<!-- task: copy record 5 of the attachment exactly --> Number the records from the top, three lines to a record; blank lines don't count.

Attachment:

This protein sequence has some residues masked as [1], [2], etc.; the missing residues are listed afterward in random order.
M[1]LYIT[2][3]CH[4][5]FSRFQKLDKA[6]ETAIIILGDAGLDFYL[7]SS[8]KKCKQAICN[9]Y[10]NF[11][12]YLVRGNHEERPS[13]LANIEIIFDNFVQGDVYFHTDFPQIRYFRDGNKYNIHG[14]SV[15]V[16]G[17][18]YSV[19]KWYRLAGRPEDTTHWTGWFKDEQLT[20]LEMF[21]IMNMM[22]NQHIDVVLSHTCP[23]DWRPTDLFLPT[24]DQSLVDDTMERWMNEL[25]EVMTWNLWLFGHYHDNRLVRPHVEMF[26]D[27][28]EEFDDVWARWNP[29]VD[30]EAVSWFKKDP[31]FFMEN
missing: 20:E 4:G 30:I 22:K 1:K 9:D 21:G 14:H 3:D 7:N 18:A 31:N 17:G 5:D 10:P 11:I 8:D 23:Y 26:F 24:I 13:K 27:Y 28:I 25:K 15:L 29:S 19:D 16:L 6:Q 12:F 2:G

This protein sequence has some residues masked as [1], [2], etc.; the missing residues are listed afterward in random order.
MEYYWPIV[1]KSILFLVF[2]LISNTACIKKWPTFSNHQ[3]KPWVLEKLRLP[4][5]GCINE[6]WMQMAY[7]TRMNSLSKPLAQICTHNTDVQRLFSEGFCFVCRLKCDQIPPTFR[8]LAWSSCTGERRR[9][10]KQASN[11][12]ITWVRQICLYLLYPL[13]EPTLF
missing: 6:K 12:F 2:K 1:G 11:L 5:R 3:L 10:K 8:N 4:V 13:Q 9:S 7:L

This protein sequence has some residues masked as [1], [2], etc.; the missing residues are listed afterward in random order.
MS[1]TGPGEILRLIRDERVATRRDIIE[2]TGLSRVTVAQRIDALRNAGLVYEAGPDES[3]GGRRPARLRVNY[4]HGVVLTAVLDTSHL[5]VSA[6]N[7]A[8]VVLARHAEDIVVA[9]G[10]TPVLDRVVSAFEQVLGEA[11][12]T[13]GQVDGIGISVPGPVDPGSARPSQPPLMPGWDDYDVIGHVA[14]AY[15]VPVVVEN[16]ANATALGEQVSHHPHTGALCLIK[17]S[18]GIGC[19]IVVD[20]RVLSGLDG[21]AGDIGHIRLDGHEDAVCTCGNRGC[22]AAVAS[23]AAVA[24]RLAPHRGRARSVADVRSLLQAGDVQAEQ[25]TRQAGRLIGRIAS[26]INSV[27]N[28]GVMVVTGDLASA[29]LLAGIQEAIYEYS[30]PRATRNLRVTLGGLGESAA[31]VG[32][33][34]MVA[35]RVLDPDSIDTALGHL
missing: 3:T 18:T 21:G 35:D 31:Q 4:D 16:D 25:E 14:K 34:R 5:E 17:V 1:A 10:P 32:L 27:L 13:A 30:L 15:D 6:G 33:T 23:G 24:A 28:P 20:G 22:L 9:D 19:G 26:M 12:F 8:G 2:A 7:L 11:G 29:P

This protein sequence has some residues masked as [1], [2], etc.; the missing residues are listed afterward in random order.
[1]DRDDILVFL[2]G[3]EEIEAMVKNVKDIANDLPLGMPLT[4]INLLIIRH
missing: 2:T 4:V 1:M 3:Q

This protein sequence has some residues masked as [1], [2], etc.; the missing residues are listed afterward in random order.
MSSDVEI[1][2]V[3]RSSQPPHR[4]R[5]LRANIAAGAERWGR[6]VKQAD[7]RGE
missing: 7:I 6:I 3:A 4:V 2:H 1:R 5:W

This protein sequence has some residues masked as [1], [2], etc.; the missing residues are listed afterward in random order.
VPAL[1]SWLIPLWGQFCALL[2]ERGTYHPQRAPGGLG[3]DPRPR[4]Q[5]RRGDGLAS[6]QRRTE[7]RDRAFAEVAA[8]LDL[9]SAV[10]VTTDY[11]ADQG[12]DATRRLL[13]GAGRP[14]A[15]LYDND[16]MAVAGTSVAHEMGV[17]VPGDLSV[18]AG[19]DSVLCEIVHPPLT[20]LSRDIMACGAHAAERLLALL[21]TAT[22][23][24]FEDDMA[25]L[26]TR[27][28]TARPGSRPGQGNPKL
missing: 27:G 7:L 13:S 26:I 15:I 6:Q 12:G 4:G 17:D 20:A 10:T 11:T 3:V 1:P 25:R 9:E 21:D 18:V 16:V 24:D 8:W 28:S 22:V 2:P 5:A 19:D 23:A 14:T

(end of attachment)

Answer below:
This protein sequence has some residues masked as [1], [2], etc.; the missing residues are listed afterward in random order.
MSSDVEI[1][2]V[3]RSSQPPHR[4]R[5]LRANIAAGAERWGR[6]VKQAD[7]RGE
missing: 7:I 6:I 3:A 4:V 2:H 1:R 5:W